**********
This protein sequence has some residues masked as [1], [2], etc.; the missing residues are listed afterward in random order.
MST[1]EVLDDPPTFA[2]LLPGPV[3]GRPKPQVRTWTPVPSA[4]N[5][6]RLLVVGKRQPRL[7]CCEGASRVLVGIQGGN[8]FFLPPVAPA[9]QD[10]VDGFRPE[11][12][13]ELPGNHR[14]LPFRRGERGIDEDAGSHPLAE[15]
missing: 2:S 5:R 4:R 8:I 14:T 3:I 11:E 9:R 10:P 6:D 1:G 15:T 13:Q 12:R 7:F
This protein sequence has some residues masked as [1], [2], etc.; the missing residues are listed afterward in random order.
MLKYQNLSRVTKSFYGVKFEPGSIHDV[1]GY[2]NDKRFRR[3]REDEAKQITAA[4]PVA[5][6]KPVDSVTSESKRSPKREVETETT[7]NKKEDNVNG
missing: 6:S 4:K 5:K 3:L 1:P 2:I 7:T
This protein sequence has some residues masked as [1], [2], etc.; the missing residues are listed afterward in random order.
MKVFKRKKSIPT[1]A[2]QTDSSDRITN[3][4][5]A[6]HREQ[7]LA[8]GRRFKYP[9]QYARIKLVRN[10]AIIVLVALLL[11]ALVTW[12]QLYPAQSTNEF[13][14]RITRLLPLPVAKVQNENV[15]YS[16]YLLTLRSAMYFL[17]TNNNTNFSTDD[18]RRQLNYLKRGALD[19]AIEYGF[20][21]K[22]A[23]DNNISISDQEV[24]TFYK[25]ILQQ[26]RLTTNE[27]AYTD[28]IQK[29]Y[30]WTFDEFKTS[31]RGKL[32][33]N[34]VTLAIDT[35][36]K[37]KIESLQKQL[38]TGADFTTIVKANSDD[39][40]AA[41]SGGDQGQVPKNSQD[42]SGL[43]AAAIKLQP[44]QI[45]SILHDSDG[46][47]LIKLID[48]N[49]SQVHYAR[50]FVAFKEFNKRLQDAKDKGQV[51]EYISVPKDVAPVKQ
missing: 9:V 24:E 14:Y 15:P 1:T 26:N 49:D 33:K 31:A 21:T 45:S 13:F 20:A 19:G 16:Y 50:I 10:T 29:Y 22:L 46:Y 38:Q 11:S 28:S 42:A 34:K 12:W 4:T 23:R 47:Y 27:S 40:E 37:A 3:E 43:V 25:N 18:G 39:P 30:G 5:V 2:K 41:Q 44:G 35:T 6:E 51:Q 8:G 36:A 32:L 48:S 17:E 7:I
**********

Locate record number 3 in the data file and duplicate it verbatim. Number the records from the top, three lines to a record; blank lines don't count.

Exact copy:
This protein sequence has some residues masked as [1], [2], etc.; the missing residues are listed afterward in random order.
MKVFKRKKSIPT[1]A[2]QTDSSDRITN[3][4][5]A[6]HREQ[7]LA[8]GRRFKYP[9]QYARIKLVRN[10]AIIVLVALLL[11]ALVTW[12]QLYPAQSTNEF[13][14]RITRLLPLPVAKVQNENV[15]YS[16]YLLTLRSAMYFL[17]TNNNTNFSTDD[18]RRQLNYLKRGALD[19]AIEYGF[20][21]K[22]A[23]DNNISISDQEV[24]TFYK[25]ILQQ[26]RLTTNE[27]AYTD[28]IQK[29]Y[30]WTFDEFKTS[31]RGKL[32][33]N[34]VTLAIDT[35][36]K[37]KIESLQKQL[38]TGADFTTIVKANSDD[39][40]AA[41]SGGDQGQVPKNSQD[42]SGL[43]AAAIKLQP[44]QI[45]SILHDSDG[46][47]LIKLID[48]N[49]SQVHYAR[50]FVAFKEFNKRLQDAKDKGQV[51]EYISVPKDVAPVKQ
missing: 9:V 24:E 14:Y 15:P 1:T 26:N 49:D 33:K 31:A 21:T 45:S 13:F 20:A 19:G 16:Y 50:I 10:T 29:Y 22:L 46:Y 38:Q 11:S 28:S 42:A 34:K 12:W 4:T 23:R 47:Y 27:S 40:E 37:A 3:E 43:V 25:N 18:G 39:P 30:G 5:V 2:K 41:Q 44:G 35:T 6:E 51:Q 8:G 36:A 32:L 48:S 17:E 7:I